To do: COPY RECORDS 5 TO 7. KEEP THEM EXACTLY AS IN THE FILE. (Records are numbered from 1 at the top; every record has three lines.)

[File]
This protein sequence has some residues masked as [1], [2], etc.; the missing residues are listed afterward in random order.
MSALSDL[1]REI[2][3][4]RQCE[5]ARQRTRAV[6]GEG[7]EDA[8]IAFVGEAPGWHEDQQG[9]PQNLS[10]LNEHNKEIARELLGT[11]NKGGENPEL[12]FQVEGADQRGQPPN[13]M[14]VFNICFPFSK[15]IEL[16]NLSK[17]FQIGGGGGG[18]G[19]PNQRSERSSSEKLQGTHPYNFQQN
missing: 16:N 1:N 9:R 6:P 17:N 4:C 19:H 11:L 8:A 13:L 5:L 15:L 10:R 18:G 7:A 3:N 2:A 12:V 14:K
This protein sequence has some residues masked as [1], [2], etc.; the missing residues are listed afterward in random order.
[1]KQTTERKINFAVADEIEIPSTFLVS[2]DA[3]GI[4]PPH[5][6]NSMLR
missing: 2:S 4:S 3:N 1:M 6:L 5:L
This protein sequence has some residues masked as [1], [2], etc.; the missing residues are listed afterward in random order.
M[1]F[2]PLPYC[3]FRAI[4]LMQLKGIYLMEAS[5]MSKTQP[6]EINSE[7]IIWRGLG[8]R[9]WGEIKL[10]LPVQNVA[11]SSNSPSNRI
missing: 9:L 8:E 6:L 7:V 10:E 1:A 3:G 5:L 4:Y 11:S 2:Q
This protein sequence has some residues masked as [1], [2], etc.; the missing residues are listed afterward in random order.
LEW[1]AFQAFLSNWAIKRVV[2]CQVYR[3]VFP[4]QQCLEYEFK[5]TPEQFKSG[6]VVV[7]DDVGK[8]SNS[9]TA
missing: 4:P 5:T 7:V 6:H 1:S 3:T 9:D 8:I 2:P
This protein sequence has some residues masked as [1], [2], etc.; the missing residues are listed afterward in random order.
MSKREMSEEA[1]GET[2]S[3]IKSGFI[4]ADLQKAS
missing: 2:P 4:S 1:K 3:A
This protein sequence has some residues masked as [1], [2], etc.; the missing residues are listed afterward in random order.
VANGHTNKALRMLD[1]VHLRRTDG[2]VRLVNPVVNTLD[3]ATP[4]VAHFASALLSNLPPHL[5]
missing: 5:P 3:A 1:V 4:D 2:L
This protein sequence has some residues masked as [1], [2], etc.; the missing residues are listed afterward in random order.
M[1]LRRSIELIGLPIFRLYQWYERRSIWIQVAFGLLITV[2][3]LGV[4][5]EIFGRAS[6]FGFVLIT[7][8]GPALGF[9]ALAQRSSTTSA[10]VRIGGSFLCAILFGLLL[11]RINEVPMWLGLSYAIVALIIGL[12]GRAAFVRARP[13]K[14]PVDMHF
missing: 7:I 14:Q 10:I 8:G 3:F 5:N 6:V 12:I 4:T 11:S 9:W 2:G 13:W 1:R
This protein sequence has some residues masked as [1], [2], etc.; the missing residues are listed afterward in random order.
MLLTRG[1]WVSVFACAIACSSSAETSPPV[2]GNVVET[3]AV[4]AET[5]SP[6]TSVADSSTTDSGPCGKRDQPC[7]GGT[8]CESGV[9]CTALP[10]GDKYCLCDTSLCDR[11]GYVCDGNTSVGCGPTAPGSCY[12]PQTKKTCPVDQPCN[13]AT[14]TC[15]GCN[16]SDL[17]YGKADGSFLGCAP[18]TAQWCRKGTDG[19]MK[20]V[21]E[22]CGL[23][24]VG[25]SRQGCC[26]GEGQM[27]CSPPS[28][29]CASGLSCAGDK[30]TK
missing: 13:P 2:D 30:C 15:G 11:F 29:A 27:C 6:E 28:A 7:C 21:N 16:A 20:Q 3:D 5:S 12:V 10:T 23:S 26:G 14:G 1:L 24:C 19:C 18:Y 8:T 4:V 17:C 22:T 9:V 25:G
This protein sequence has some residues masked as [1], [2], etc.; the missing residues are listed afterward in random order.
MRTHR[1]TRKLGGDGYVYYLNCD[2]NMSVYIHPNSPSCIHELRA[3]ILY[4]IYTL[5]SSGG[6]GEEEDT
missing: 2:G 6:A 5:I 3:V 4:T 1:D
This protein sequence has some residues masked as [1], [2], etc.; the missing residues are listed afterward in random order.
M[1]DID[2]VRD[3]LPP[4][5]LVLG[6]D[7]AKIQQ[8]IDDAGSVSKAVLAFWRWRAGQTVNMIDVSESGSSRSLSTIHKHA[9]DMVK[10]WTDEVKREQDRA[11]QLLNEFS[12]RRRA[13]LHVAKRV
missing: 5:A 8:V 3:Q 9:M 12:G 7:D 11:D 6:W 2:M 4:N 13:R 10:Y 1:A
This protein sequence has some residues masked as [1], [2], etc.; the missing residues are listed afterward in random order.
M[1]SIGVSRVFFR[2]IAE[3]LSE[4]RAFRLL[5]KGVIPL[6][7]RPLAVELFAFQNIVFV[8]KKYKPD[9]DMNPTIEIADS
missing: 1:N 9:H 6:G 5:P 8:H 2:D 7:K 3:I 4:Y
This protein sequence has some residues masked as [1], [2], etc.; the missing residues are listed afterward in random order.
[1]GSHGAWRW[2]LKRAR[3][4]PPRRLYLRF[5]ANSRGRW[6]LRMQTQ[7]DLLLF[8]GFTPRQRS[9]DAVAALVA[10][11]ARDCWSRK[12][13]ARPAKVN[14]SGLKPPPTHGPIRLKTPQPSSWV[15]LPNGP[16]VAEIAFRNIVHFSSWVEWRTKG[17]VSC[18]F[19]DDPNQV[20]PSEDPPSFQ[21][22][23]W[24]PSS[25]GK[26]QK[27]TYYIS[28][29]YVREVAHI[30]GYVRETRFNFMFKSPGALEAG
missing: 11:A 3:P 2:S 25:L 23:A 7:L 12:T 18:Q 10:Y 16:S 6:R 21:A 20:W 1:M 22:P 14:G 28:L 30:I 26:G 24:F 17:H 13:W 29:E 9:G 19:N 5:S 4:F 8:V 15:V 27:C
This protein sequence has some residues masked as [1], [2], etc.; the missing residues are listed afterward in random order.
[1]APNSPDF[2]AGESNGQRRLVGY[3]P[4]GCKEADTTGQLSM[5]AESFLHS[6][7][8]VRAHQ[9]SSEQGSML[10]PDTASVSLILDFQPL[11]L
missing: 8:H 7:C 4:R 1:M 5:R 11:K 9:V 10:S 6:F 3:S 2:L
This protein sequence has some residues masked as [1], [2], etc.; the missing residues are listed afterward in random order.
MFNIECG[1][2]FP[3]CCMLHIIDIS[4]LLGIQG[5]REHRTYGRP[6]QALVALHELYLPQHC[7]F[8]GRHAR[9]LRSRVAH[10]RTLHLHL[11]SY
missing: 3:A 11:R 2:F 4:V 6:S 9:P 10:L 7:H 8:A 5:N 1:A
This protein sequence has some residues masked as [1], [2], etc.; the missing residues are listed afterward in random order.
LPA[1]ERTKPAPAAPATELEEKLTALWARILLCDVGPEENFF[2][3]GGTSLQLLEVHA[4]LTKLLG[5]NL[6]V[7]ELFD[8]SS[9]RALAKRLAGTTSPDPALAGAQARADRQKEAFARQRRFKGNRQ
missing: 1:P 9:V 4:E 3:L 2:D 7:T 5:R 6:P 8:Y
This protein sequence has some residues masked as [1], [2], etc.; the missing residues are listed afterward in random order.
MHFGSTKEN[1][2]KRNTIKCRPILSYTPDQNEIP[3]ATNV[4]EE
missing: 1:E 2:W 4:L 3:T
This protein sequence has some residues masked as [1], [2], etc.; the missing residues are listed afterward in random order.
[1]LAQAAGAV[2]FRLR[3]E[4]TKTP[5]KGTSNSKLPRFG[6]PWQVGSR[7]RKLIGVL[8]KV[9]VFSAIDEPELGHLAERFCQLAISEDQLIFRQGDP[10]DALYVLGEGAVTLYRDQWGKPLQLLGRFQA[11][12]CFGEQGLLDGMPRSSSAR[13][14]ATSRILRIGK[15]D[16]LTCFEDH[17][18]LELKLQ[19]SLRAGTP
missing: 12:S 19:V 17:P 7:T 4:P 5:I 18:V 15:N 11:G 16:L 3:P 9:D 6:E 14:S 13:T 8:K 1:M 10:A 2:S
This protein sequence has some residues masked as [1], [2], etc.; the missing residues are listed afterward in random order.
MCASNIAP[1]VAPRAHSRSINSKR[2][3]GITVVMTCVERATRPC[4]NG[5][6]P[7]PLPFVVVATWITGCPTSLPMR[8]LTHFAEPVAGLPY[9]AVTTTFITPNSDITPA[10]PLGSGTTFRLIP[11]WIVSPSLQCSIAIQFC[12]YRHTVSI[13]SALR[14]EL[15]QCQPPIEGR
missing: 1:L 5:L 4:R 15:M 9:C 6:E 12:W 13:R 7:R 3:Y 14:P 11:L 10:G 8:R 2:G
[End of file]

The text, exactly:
This protein sequence has some residues masked as [1], [2], etc.; the missing residues are listed afterward in random order.
MSKREMSEEA[1]GET[2]S[3]IKSGFI[4]ADLQKAS
missing: 2:P 4:S 1:K 3:A
This protein sequence has some residues masked as [1], [2], etc.; the missing residues are listed afterward in random order.
VANGHTNKALRMLD[1]VHLRRTDG[2]VRLVNPVVNTLD[3]ATP[4]VAHFASALLSNLPPHL[5]
missing: 5:P 3:A 1:V 4:D 2:L
This protein sequence has some residues masked as [1], [2], etc.; the missing residues are listed afterward in random order.
M[1]LRRSIELIGLPIFRLYQWYERRSIWIQVAFGLLITV[2][3]LGV[4][5]EIFGRAS[6]FGFVLIT[7][8]GPALGF[9]ALAQRSSTTSA[10]VRIGGSFLCAILFGLLL[11]RINEVPMWLGLSYAIVALIIGL[12]GRAAFVRARP[13]K[14]PVDMHF
missing: 7:I 14:Q 10:I 8:G 3:F 5:N 6:V 12:I 4:T 11:S 9:W 2:G 13:W 1:R